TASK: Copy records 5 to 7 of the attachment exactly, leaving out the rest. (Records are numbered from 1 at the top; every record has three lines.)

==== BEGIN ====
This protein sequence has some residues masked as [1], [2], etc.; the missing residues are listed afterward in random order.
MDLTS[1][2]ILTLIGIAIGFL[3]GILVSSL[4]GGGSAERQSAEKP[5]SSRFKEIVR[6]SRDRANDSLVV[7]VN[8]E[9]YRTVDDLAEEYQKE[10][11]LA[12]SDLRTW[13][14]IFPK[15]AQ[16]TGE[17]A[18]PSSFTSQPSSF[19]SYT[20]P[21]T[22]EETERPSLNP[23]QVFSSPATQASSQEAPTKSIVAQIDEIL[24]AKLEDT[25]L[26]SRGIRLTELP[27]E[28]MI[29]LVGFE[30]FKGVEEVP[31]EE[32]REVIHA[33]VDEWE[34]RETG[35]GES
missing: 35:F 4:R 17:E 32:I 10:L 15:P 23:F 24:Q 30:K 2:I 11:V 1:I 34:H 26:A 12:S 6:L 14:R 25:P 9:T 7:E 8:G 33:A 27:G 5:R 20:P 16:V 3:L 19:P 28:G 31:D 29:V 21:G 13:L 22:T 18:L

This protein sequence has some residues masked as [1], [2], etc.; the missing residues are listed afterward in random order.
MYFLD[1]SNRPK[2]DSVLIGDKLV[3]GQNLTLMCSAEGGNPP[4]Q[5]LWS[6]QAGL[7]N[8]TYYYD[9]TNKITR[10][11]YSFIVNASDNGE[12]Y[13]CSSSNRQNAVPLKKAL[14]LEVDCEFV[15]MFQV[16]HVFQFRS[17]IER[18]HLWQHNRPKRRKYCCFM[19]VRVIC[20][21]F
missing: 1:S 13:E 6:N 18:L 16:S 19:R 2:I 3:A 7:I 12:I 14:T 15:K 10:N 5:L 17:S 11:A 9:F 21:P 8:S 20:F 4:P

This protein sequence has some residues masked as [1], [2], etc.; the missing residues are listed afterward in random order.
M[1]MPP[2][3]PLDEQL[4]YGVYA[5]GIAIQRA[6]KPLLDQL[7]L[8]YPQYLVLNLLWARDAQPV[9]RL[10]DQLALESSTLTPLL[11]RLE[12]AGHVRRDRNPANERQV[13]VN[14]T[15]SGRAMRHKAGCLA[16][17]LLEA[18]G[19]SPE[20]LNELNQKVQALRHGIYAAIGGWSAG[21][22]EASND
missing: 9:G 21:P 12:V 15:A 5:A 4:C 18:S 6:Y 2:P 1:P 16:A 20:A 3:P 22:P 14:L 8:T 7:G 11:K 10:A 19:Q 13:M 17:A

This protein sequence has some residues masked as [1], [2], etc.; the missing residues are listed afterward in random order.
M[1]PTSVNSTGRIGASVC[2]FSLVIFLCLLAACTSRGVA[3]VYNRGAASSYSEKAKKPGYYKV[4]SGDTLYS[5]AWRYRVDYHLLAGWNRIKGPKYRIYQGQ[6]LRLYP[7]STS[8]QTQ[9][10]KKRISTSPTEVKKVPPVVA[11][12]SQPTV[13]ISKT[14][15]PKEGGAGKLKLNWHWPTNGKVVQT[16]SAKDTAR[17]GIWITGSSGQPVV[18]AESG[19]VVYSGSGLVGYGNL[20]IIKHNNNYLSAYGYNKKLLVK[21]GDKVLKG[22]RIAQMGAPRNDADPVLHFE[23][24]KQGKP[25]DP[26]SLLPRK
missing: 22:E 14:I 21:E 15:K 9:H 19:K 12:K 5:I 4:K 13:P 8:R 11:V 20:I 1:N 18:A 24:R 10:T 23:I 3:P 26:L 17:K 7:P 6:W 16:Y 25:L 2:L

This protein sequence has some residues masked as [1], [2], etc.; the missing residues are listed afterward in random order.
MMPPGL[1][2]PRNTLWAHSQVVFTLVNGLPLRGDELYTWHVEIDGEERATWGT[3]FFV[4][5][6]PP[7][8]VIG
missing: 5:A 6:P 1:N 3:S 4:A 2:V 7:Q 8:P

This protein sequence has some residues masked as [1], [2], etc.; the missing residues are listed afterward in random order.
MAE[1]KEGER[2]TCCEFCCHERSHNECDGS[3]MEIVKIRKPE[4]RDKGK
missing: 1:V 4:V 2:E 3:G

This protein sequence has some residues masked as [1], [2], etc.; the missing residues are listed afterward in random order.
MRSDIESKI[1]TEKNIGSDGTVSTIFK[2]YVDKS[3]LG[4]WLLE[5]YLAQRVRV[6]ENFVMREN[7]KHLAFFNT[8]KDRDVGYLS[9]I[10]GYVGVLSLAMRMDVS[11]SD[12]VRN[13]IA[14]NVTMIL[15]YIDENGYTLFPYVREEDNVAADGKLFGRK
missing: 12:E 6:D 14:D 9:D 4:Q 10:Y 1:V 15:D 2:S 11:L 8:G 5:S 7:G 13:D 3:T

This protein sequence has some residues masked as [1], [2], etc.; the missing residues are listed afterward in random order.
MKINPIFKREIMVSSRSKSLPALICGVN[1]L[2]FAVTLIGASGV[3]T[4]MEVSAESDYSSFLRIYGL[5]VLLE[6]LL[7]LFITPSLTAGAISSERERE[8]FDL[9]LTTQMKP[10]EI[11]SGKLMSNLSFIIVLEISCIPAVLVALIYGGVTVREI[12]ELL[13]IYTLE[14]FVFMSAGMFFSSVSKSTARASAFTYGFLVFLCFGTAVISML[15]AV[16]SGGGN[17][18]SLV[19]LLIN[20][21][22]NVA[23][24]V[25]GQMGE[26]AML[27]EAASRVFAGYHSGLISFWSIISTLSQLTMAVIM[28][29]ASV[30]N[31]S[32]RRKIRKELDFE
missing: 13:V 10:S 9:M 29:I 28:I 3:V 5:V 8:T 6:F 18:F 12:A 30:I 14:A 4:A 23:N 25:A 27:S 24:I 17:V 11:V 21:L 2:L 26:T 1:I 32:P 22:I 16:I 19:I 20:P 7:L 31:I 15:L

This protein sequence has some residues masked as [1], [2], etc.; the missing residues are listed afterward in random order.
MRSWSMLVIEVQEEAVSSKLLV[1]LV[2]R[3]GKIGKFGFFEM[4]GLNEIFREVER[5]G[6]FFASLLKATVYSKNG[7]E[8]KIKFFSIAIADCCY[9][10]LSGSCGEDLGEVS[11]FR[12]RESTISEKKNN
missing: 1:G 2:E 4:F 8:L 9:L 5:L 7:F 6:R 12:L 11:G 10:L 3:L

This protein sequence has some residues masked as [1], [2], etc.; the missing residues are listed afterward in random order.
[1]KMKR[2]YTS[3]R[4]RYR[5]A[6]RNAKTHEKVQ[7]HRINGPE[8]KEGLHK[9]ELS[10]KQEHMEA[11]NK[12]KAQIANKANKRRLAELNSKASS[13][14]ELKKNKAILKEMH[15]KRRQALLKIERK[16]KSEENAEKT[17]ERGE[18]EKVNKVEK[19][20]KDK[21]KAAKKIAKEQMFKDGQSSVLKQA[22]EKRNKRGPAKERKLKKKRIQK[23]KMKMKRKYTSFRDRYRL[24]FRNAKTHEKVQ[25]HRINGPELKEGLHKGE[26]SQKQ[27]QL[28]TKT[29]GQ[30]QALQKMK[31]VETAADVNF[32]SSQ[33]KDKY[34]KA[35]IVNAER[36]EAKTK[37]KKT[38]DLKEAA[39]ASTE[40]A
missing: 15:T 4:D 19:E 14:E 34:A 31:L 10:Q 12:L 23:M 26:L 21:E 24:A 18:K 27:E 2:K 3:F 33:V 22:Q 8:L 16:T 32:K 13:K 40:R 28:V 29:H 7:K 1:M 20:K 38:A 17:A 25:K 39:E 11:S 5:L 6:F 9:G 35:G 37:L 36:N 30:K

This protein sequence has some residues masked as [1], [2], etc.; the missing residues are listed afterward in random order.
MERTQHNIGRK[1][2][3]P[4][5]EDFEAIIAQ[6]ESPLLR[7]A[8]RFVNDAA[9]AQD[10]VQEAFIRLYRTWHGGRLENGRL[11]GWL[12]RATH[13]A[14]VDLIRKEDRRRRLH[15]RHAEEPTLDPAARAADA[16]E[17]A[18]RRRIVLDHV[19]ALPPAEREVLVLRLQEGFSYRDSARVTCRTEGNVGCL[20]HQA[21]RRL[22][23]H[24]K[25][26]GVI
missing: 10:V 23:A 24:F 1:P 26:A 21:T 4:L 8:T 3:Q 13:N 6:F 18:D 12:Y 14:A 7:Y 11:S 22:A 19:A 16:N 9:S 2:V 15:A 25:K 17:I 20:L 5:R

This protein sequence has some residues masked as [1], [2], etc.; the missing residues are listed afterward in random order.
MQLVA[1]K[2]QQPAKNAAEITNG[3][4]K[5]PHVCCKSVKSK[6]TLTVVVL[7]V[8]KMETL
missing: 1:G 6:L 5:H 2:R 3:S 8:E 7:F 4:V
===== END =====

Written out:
This protein sequence has some residues masked as [1], [2], etc.; the missing residues are listed afterward in random order.
MMPPGL[1][2]PRNTLWAHSQVVFTLVNGLPLRGDELYTWHVEIDGEERATWGT[3]FFV[4][5][6]PP[7][8]VIG
missing: 5:A 6:P 1:N 3:S 4:A 2:V 7:Q 8:P

This protein sequence has some residues masked as [1], [2], etc.; the missing residues are listed afterward in random order.
MAE[1]KEGER[2]TCCEFCCHERSHNECDGS[3]MEIVKIRKPE[4]RDKGK
missing: 1:V 4:V 2:E 3:G

This protein sequence has some residues masked as [1], [2], etc.; the missing residues are listed afterward in random order.
MRSDIESKI[1]TEKNIGSDGTVSTIFK[2]YVDKS[3]LG[4]WLLE[5]YLAQRVRV[6]ENFVMREN[7]KHLAFFNT[8]KDRDVGYLS[9]I[10]GYVGVLSLAMRMDVS[11]SD[12]VRN[13]IA[14]NVTMIL[15]YIDENGYTLFPYVREEDNVAADGKLFGRK
missing: 12:E 6:D 14:D 9:D 4:Q 10:Y 1:V 15:D 2:S 11:L 8:G 5:S 7:G 13:D 3:T